At an eating disorder support group I led recently, a mom said the one “gift” her daughter could give her was to try and recover from her anorexia. She was struggling with understanding how her daughter could see the damage her eating disorder was doing to their family and still refuse to even try recovery. […] [...]
If you had told me "you can't heal what you can't feel" a few months ago, I probably would have smacked you.
It's crazy to believe how much things have changed over the past year. I'd like to think, that at the very least, I'm gradually gaining a clearer view of myself and hopefully even life in general.
We're all just broken people searching for ways to heal ourselves, or chasing the courage to believe we're worthy to try. - J.S.
A thoughtful note submitted to me by a reader that I thought I'd share. I'll let his simple eloquence do the talking: "I will say this... One of the things people probably say most often about my being a writer is how cathartic it must be, how it must help me get rid of stuff. [...]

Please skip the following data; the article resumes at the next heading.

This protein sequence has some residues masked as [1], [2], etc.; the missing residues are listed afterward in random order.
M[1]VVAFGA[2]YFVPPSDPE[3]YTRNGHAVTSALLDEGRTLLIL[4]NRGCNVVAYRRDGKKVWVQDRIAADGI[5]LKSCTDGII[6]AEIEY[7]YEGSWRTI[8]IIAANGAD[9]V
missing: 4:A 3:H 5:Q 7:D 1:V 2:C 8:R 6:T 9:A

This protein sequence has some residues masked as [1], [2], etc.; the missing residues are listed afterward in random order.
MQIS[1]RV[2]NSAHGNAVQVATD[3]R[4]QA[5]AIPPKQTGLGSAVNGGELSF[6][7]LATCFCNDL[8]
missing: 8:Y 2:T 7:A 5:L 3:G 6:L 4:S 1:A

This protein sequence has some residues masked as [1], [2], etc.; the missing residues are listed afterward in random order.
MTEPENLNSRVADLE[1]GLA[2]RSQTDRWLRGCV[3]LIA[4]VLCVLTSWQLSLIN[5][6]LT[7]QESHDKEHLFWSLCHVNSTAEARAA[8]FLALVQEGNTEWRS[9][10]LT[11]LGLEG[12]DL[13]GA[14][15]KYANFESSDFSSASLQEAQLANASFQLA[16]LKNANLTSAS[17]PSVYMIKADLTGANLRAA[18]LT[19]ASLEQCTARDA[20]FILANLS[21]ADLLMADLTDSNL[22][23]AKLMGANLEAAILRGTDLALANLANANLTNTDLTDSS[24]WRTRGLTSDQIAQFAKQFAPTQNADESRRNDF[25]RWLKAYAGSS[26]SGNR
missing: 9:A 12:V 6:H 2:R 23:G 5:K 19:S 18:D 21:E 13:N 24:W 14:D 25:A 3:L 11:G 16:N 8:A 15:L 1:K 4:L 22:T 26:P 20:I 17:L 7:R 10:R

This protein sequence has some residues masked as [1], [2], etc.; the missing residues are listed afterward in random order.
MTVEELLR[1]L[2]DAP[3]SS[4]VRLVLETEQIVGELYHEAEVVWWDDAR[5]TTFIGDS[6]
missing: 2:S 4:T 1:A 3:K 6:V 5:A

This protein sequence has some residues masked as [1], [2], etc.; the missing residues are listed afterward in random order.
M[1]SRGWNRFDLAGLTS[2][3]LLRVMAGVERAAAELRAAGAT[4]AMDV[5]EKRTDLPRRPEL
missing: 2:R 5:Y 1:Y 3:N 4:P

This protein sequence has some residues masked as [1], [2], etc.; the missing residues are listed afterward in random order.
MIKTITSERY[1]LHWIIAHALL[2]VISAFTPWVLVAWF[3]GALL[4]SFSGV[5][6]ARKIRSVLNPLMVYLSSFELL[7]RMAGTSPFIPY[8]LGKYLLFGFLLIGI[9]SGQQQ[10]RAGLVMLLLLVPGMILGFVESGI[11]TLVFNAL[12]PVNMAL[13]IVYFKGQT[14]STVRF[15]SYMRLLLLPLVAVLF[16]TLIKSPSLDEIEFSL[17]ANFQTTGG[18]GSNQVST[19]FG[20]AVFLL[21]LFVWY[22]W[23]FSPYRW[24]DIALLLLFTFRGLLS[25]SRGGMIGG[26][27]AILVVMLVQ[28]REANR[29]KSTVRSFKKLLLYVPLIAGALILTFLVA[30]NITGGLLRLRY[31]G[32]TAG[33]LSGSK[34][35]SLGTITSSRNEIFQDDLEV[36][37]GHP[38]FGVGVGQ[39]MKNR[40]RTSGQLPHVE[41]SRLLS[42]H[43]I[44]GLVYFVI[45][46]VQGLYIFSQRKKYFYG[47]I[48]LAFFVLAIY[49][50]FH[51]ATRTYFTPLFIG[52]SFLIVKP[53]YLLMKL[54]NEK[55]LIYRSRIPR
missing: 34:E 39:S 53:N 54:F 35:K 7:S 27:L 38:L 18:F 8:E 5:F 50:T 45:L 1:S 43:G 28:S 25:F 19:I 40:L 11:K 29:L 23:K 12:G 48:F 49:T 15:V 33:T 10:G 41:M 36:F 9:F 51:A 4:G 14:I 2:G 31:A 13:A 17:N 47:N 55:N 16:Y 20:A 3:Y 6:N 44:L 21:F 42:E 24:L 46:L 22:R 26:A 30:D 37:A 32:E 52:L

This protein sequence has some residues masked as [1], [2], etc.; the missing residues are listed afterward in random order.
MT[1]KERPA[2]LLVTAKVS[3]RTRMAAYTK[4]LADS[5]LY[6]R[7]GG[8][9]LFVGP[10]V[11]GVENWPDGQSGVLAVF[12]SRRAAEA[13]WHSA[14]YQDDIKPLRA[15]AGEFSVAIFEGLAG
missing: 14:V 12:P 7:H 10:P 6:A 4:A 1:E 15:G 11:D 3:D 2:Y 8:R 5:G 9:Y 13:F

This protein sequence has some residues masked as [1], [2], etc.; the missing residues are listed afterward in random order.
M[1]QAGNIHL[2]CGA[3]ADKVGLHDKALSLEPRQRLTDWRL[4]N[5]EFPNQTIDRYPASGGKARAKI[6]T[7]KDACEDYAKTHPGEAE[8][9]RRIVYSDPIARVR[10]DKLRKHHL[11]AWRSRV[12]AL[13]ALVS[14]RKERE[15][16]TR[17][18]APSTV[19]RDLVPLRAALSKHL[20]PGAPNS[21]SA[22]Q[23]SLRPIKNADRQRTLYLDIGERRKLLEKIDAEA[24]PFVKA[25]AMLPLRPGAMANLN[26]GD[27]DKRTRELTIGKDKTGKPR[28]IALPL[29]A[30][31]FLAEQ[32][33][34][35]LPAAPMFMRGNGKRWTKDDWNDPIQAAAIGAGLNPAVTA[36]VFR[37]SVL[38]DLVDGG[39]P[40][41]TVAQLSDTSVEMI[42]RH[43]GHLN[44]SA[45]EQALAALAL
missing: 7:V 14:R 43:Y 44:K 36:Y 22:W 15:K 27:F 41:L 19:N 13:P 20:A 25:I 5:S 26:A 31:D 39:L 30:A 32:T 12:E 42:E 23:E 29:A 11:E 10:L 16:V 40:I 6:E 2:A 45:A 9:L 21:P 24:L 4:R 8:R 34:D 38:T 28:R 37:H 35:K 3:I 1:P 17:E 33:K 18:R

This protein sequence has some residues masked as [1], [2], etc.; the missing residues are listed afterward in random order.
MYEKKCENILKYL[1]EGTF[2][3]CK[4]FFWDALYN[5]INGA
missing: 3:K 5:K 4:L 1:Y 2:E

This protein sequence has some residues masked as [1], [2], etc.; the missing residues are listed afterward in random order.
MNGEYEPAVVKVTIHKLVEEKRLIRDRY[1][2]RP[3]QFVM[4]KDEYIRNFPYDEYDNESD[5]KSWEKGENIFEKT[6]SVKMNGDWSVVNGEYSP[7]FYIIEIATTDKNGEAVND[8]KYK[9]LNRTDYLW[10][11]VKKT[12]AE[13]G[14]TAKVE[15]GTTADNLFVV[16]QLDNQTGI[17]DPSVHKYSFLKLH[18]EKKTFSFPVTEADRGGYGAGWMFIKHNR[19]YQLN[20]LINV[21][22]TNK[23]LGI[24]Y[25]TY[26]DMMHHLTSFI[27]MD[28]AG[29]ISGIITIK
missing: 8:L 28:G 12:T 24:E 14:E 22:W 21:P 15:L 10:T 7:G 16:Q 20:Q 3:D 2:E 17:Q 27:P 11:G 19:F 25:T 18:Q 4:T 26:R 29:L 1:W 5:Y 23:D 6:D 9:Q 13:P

Personal growth isn't rewriting your history or changing the inherent essence of who you are but it can feel just as scary. Denying that I have a problem might have temporarily sheltered me from this fear, but also prevented me from realizing my strengths I could use to help me through it.
A not-so-eloquent stream of conscious thought containing some ramblings about life, society, and lying on the couch.